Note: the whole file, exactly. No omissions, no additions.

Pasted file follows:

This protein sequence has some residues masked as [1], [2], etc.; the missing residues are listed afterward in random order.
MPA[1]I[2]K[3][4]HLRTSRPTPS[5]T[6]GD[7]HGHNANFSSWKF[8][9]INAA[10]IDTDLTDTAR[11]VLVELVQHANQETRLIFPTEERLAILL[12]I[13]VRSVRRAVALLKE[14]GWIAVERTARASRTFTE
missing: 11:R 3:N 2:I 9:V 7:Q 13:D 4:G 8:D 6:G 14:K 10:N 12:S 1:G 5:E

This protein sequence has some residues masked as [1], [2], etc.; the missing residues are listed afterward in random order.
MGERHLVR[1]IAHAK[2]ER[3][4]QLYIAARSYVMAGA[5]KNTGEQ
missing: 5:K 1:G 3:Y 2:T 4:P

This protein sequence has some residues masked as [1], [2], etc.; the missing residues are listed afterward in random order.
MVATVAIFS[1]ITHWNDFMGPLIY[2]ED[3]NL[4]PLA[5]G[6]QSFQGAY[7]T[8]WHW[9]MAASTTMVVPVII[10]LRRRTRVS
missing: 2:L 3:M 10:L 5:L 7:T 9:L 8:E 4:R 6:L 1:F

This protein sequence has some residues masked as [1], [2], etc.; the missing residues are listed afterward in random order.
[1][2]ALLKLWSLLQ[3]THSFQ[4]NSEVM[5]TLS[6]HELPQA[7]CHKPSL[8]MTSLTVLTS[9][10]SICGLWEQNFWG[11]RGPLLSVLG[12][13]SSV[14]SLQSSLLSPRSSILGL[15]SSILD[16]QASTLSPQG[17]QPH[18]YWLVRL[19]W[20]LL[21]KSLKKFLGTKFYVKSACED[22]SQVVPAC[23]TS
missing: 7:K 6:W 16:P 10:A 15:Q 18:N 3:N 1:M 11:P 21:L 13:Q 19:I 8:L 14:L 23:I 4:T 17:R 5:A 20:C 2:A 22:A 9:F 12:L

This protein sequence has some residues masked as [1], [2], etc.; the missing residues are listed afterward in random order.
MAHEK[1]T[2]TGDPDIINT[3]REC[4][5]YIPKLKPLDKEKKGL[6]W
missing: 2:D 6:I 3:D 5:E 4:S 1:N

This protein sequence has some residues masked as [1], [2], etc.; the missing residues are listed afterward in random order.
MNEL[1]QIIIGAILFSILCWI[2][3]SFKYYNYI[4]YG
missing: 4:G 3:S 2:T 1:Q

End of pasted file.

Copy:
This protein sequence has some residues masked as [1], [2], etc.; the missing residues are listed afterward in random order.
MPA[1]I[2]K[3][4]HLRTSRPTPS[5]T[6]GD[7]HGHNANFSSWKF[8][9]INAA[10]IDTDLTDTAR[11]VLVELVQHANQETRLIFPTEERLAILL[12]I[13]VRSVRRAVALLKE[14]GWIAVERTARASRTFTE
missing: 11:R 3:N 2:I 9:V 7:Q 13:D 4:G 8:D 6:G 14:K 10:N 12:S 1:G 5:E

This protein sequence has some residues masked as [1], [2], etc.; the missing residues are listed afterward in random order.
MGERHLVR[1]IAHAK[2]ER[3][4]QLYIAARSYVMAGA[5]KNTGEQ
missing: 5:K 1:G 3:Y 2:T 4:P

This protein sequence has some residues masked as [1], [2], etc.; the missing residues are listed afterward in random order.
MVATVAIFS[1]ITHWNDFMGPLIY[2]ED[3]NL[4]PLA[5]G[6]QSFQGAY[7]T[8]WHW[9]MAASTTMVVPVII[10]LRRRTRVS
missing: 2:L 3:M 10:L 5:L 7:T 9:L 8:E 4:R 6:L 1:F

This protein sequence has some residues masked as [1], [2], etc.; the missing residues are listed afterward in random order.
[1][2]ALLKLWSLLQ[3]THSFQ[4]NSEVM[5]TLS[6]HELPQA[7]CHKPSL[8]MTSLTVLTS[9][10]SICGLWEQNFWG[11]RGPLLSVLG[12][13]SSV[14]SLQSSLLSPRSSILGL[15]SSILD[16]QASTLSPQG[17]QPH[18]YWLVRL[19]W[20]LL[21]KSLKKFLGTKFYVKSACED[22]SQVVPAC[23]TS
missing: 7:K 6:W 16:P 10:A 15:Q 18:N 3:N 1:M 11:P 21:L 13:Q 19:I 8:L 14:L 23:I 4:T 17:R 5:A 20:C 2:A 22:A 9:F 12:L

This protein sequence has some residues masked as [1], [2], etc.; the missing residues are listed afterward in random order.
MAHEK[1]T[2]TGDPDIINT[3]REC[4][5]YIPKLKPLDKEKKGL[6]W
missing: 2:D 6:I 3:D 5:E 4:S 1:N

This protein sequence has some residues masked as [1], [2], etc.; the missing residues are listed afterward in random order.
MNEL[1]QIIIGAILFSILCWI[2][3]SFKYYNYI[4]YG
missing: 4:G 3:S 2:T 1:Q